I spent the last ten days on a cruise ship to Alaska. The night before the first day of the trip a friend of mine asked if I’ve read David Foster Wallace’s non-fiction essay “Shipping Out.”
I had not.
And as a fan of David Foster Wallace (not an Infinite Jest (yet) fan but a Girl With Curious Hair fan) I downloaded it.
It is most definitely worth reading. Click here for a link to read it for free if interested.
“Shipping Out” written in nineteen ninety-six, twenty years ago, was so timelessly on point. Perhaps David is just a visionary in all things, even luxury Cruise lines, so much so, he only writes what is true enough to stay, the concretes.
On this boat reading this essay I could not help but keep notes.
I didn’t bring my laptop, because laptops can’t swim, and my unreasonable fears of them going overboard hold water. Without my laptop I couldn’t work on my new book, (which I missed so dearly and am excited to get elbow deep back into).
What am I to do with these notes?
Can I make any sense of them?
Were they simply mutterings with booze and David Wallace at the helm?
On the boat we had no cell service, no Social Media, no offline Spotify music, no “just google it” no “let me look up the weather for the town we will be in tomorrow.”
You read what you brought and you hit the buffet more times than is healthy.
I brought Honored Guest by Joy Williams.
I brought Numbers In The Dark by Italo Calvino.
And I brought Shipping Out by David Foster Wallace.
On a cruise, one will not, for at least the first two to three days, be able to complain about anything, that is unless, they are a truly terrible person. I have reason to believe that in the first couple of days passengers are so spoiled their brains will fool evolution for a false sense of contentment. Oh how we love a good false sense of contentment.
After these two or three days, one will either become a terrible person. Or they will fight against such a natural tendency, and grip this idea of contentment, false as it is, it isn’t earned or deserved, just try to appreciate it, bathe in the afterglow of it.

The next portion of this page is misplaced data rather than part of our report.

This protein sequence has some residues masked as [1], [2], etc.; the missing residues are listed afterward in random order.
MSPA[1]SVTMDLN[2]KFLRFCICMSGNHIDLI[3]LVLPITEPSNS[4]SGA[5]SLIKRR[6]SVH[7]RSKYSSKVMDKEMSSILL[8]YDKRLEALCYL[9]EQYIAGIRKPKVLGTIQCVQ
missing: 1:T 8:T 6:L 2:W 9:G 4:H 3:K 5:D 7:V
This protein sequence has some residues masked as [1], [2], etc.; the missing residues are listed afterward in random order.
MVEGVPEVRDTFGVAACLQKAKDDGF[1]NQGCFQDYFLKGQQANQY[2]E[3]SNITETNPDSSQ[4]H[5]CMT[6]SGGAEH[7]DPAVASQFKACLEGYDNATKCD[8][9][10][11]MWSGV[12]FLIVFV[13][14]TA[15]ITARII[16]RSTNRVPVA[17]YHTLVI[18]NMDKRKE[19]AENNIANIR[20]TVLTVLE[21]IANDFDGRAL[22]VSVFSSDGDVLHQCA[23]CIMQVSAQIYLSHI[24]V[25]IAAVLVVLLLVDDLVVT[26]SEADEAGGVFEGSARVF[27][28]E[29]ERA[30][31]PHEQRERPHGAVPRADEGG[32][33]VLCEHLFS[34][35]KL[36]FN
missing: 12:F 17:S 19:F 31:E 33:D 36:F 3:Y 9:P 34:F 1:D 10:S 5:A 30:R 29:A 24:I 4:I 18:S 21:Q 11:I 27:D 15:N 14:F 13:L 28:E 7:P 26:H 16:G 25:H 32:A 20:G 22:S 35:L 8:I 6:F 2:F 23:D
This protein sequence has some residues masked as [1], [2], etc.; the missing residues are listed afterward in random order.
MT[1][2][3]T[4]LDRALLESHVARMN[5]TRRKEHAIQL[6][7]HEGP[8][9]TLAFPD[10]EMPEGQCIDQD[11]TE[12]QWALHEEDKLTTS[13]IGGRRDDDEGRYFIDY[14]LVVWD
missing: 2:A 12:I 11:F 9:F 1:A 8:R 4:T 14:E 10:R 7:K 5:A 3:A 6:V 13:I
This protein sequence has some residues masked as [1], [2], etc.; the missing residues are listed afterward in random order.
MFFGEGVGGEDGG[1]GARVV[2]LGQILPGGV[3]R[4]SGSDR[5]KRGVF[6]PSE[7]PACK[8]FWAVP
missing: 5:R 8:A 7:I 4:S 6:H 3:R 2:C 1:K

Contentment is, of course, to the bitter end, subjective. But when you’re on a boat with three thousand people being spoiled by sixteen hundred people, I found a complete breaking point. If you have not lived a life of this privilege, it is surreal. It is an indulgence of existence.
And if you are not careful you might believe you deserve it.
And when people start thinking they deserve these things, it’s a slippery slope, to becoming a truly terrible person.
These cruises, from the very beginning, derive a god-like ego in the very notion of demanding stillness fourteen floors from the chaos of the breaking Pacific ocean. And we got that. Here I was just trying to get some sleep one hundred or so feet from a seemingly endless abyss before my short, curated soft, Bon Iver playlist finishes. I appreciate this. I do not deserve this.
The boat quakes provided by the waves give me all the soft unpredictability I wanted in my life and never found in San Francisco. I appreciated it.
I’ve begun to only eat the muffin tops at the buffet, yes I enjoy them more. I do not deserve this muffin treatment. No one does.
I’ll thank every staff member two times more than I should with a calculated tone that says, no one should have it this good. Crack jokes with the twenty-four hour free room service attendant so she can maybe let her hair down, ease her back.
I have lost a sense of value when all of the food is free, I don’t know when I should really truly mmmm in the midst of a meal. I can’t find the taste without the value. This is not to say it didn’t taste good, it was all good, too good, yet without bad… there is a static to it, and after a number of days, like the pretend food in the movie Hook, it is loved to death then thrown across the table worth only it’s weight in comedy. This is hard to understand and impossible to appreciate, it is after all the epitome of being spoiled.
Down the halls and across the dining room tables I’ve overheard the people that gave in, they believed this was theirs, that they deserved this surreal treatment and now they are demanding more. And they are unhappy because more doesn’t exist. Their cruise is mediocre. They lost their contentment. And on a cruise ship it is an expensive thing to lose.
I want to believe, throughout the trip, that I held my contentment. I appreciated everything as much as I could. Yet who wouldn't say the same. I will admit, another week and who knows what I could have become.
Part two, later, soon.